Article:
I imagine those people lived with panic attacks, too. I imagine some people got ahead while others didn’t, and that felt like shit. I imagine that people lost people they loved, or were betrayed by people they love, because

even a few thousand years ago people were still people.

What we are challenged to do, as modern day yoga practitioners, is see if the yoga philosophy we study holds itself up, despite social and cultural norms, trauma, and the painful experiences in our lives. Lucky for us, many yoga teachings were birthed out of times of conflict and questions like: Why is life so hard? What’s the point of all this?

The Bhagavad Gita, one of yoga’s most studied texts, is a story about brothers going to war with each other over greed, spite, and betrayal. There are feelings of grief, hopelessness, and frustration. The bulk of the story is a conversation with an enlightened being about what to do when faced with choices that have no possible happy ending. What we learn, among many other things in this text, is that being passive can, at times, be just as counter-productive as being proactive (3). The divine tells the warrior:

He who sees inaction in action and action in inaction is wise among people.

The yoga teachings were made for these moments of conflict, and if we use conflict as a portal to awareness, we can learn the most about reality, liberation, and our true essence nature. We can maybe, just maybe, permenantly remove ignorance and suffering. We can weather storms and emerge more loving and compassionate than ever.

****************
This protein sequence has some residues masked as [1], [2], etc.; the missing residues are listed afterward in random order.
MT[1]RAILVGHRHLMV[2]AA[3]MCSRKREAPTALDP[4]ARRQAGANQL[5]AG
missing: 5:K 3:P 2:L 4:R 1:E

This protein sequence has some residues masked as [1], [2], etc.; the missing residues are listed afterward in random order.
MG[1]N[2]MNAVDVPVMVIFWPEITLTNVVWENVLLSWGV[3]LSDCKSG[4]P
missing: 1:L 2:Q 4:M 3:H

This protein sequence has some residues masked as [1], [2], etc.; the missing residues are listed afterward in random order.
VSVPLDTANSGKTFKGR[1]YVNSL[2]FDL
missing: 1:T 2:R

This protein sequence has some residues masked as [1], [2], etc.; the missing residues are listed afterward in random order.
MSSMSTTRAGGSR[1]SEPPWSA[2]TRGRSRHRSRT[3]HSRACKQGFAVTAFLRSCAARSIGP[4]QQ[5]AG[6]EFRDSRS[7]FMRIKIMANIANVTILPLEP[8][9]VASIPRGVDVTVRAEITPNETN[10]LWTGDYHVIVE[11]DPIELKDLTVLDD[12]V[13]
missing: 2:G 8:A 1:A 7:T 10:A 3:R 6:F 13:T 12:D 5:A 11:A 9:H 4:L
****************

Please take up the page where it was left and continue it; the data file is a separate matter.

I look back at this chapter in my life with gratefulness now. With time and reflection, I realized that the universe was conspiring for my awakening, and I was in the heat of the storm. All of my weakness and shadows were on the cusp of being revealed and shattered, and in the following weeks, I’m sharing a series of blog posts explore the three main yoga teachings that helped me move through the hurt:

  1. We co-create our reality

  2. We are already whole, complete, and perfect

  3. Ignorance is the core of our suffering

Before I leave you today, still possibly brooding and hurting, Here are some questions to ponder as you wade into healing: what actions (or inactions) are you taking? In your heart-mind? In your body? In your energetic field? What discerns a “right” action from a “wrong” action?

Journal about it. Post about it. Tag us (, and let us know your reflections. Or don’t. How you heal is your journey and no one else’s.

Keep following us, as we release one post a week on this subject for the next 4 weeks. Join us on Instagram and Facebook —click that little “see first” button— to ensure you get the updates.

Be kind to yourselves, loves, and I’ll see you next week.



sources referenced in this article:

  1. Christopher Hareesh Wallis on The Origins of Yoga - youtube interview

  2. The Origins of Yoga & Tantra; Indic Religions to the Thirteenth Century - Geoffry Samuel

  3. The Yoga Tradition by George Feuerstein